L-type calcium channel blockers may cause heart failureJuly 27, 2020
L-type calcium channel blockers (LCCBs) may harm the heart as much as help it and may lead to greater risk for heart failure, finds researchers at Pennsylvania State University College of Medicine. The team pointed out that the drug may cause the same type of vascular damage they are intended to prevent.
LCCBs represent a large family of drugs most widely used as cardiac antiarrhythmics, antianginal or antihypertensives. The researchers at Penn State found that in rats and human cells in vitro, LCCBs caused changes in blood vessels known as vascular remodelling that reduced the blood flow and increased pressure.
“L-type calcium channel blockers are one of the most widely prescribed drugs to treat hypertension, yet we have found that these drugs may cause the same type of damage they are intended to prevent,” said Dr Mohamed Trebak, professor of cellular and molecular physiology, Penn State.
Vascular smooth muscle cells (VSMCs) make up the walls of blood vessels, where they help the vessels to control blood flow by contracting and relaxing. This activity is regulated by the concentration of calcium within the cells. VSMCs contain numerous calcium-permeable channels to control this calcium concentration.
Under conditions of hypertension, these channels allow too much calcium to enter VSMCs, which triggers the cells to undergo physiological changes, known as “remodelling,” and to divide and proliferate. These remodelled, proliferative cells cause blood vessel walls to thicken and stiffen and blood pressure to rise.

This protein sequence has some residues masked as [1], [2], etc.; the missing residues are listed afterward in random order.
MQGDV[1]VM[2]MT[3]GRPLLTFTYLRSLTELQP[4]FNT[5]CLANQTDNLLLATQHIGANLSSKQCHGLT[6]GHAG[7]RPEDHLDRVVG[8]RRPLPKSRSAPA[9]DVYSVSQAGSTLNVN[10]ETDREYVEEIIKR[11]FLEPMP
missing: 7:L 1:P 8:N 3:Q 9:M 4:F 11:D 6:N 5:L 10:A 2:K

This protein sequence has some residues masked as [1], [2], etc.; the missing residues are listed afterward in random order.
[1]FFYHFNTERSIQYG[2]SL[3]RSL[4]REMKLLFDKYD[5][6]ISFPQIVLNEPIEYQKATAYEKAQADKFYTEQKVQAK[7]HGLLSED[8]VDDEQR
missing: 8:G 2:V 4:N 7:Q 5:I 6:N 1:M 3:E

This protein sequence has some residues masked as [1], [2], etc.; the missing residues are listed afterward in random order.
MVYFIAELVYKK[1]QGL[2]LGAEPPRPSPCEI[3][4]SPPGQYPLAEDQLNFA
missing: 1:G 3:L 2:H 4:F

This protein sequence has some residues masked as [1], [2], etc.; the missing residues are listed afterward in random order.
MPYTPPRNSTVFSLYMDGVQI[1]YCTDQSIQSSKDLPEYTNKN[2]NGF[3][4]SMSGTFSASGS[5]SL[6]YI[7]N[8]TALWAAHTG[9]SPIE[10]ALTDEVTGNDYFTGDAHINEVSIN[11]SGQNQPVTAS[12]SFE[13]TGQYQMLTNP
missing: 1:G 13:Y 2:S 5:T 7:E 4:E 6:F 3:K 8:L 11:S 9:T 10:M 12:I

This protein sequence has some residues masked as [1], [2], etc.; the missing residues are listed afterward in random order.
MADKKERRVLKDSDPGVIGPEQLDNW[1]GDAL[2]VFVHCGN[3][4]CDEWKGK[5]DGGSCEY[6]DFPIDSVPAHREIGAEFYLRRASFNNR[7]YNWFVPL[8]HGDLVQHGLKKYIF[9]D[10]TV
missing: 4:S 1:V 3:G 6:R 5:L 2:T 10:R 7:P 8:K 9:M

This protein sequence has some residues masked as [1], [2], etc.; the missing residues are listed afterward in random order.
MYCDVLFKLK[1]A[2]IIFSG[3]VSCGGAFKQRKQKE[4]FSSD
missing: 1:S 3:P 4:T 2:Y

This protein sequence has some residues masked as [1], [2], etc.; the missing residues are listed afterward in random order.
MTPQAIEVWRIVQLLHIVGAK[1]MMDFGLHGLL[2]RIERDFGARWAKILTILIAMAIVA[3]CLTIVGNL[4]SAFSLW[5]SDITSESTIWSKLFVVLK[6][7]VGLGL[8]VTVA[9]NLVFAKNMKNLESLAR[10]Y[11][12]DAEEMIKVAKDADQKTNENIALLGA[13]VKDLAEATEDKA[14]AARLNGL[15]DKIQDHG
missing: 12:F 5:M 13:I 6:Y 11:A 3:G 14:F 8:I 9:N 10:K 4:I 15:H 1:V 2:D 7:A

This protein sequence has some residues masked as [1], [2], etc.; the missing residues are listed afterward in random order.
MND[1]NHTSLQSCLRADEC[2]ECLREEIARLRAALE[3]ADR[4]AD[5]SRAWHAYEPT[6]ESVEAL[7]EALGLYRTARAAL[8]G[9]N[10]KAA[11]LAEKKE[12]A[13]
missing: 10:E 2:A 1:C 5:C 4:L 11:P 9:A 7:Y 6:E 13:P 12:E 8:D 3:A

However, the LCCBs which were created to prevent the remodelling and proliferation of VSMCs were found cause it through another mechanism, said Dr Trebak
Dr Trebak and his colleagues used optical, electrophysiological and molecular tools to examine smooth muscle cells in vitro and in rats to investigate the specific mechanisms by which LCCBs affect VSMCs.
The team found that calcium entry into VSMCs is mediated by stromal-interacting molecule (STIM) proteins activating ORAI calcium channels and that chronic exposure to LCCBs causes these STIM proteins to become overactive, which triggers VSMCs to proliferate.
Additionally, the researchers examined epidemiological data from the Penn State clinical database and found that incidences of heart failure were significantly higher in hypertensive patients treated with LCCBs than in hypertensive patients treated with other types of hypertension medications.
“Treatment with LCCBs is clinically associated with an elevated incidence of heart failure, which prompts a careful examination of the use of LCCBs during chronic hypertension where vascular remodelling is evident,” said Dr Trebak. “Extra care should be taken when hypertensive patients present with COVID-19, as LCCBs may exacerbate their vascular damage.
The findings suggest that care should be taken when prescribing these drugs to patients, particularly older adults and those with advanced hypertension. Their results have been published in Proceedings of the National Academy of Sciences.